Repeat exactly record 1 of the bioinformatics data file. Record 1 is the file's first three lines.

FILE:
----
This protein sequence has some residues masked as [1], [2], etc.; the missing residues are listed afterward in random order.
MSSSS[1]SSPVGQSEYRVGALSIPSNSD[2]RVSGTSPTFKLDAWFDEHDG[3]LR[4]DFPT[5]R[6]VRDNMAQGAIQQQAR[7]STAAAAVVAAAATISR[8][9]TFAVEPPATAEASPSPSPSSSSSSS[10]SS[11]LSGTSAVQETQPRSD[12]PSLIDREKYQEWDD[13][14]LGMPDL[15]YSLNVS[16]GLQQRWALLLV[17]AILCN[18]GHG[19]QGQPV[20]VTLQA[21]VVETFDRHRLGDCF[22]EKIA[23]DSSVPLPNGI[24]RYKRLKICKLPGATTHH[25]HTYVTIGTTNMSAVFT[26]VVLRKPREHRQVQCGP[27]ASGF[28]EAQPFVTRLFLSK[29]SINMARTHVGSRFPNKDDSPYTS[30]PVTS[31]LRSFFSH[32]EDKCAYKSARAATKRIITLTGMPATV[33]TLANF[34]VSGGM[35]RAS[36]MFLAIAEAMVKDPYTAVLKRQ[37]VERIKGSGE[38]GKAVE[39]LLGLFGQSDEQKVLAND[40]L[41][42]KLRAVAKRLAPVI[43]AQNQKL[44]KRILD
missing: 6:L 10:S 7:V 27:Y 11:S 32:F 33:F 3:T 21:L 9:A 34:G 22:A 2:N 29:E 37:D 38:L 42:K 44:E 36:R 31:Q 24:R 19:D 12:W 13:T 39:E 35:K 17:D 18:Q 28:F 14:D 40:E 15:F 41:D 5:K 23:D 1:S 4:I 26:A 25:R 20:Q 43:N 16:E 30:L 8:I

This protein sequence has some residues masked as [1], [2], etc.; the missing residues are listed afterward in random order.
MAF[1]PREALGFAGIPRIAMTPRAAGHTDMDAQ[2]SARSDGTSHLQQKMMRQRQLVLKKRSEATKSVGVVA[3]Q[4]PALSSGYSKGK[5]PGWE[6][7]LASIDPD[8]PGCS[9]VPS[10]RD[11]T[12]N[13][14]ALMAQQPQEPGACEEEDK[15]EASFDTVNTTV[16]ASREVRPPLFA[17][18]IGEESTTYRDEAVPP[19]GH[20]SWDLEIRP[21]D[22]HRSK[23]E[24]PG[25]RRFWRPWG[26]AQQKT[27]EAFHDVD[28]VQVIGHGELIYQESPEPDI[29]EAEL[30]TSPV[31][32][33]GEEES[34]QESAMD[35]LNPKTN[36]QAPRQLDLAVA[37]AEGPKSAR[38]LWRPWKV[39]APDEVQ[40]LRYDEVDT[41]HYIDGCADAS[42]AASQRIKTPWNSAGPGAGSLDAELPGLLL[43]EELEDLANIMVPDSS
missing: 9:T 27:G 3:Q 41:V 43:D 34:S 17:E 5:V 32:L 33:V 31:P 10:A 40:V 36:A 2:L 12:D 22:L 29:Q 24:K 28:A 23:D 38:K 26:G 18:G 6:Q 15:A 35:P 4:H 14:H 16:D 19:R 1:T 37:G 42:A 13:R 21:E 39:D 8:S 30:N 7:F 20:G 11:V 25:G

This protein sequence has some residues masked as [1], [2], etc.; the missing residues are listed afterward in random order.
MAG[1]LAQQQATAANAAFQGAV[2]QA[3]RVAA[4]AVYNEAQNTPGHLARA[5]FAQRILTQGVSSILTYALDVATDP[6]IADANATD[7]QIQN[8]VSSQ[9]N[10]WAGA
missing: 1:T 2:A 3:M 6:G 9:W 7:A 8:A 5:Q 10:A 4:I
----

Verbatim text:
This protein sequence has some residues masked as [1], [2], etc.; the missing residues are listed afterward in random order.
MSSSS[1]SSPVGQSEYRVGALSIPSNSD[2]RVSGTSPTFKLDAWFDEHDG[3]LR[4]DFPT[5]R[6]VRDNMAQGAIQQQAR[7]STAAAAVVAAAATISR[8][9]TFAVEPPATAEASPSPSPSSSSSSS[10]SS[11]LSGTSAVQETQPRSD[12]PSLIDREKYQEWDD[13][14]LGMPDL[15]YSLNVS[16]GLQQRWALLLV[17]AILCN[18]GHG[19]QGQPV[20]VTLQA[21]VVETFDRHRLGDCF[22]EKIA[23]DSSVPLPNGI[24]RYKRLKICKLPGATTHH[25]HTYVTIGTTNMSAVFT[26]VVLRKPREHRQVQCGP[27]ASGF[28]EAQPFVTRLFLSK[29]SINMARTHVGSRFPNKDDSPYTS[30]PVTS[31]LRSFFSH[32]EDKCAYKSARAATKRIITLTGMPATV[33]TLANF[34]VSGGM[35]RAS[36]MFLAIAEAMVKDPYTAVLKRQ[37]VERIKGSGE[38]GKAVE[39]LLGLFGQSDEQKVLAND[40]L[41][42]KLRAVAKRLAPVI[43]AQNQKL[44]KRILD
missing: 6:L 10:S 7:V 27:Y 11:S 32:F 33:F 3:T 21:L 9:A 34:G 22:A 2:N 29:E 37:D 38:L 42:K 44:E 36:R 31:Q 24:R 19:D 12:W 13:T 39:E 35:K 17:D 18:Q 28:F 14:D 40:E 15:F 41:D 5:K 23:D 1:S 4:I 26:A 25:R 20:Q 43:N 16:E 30:L 8:I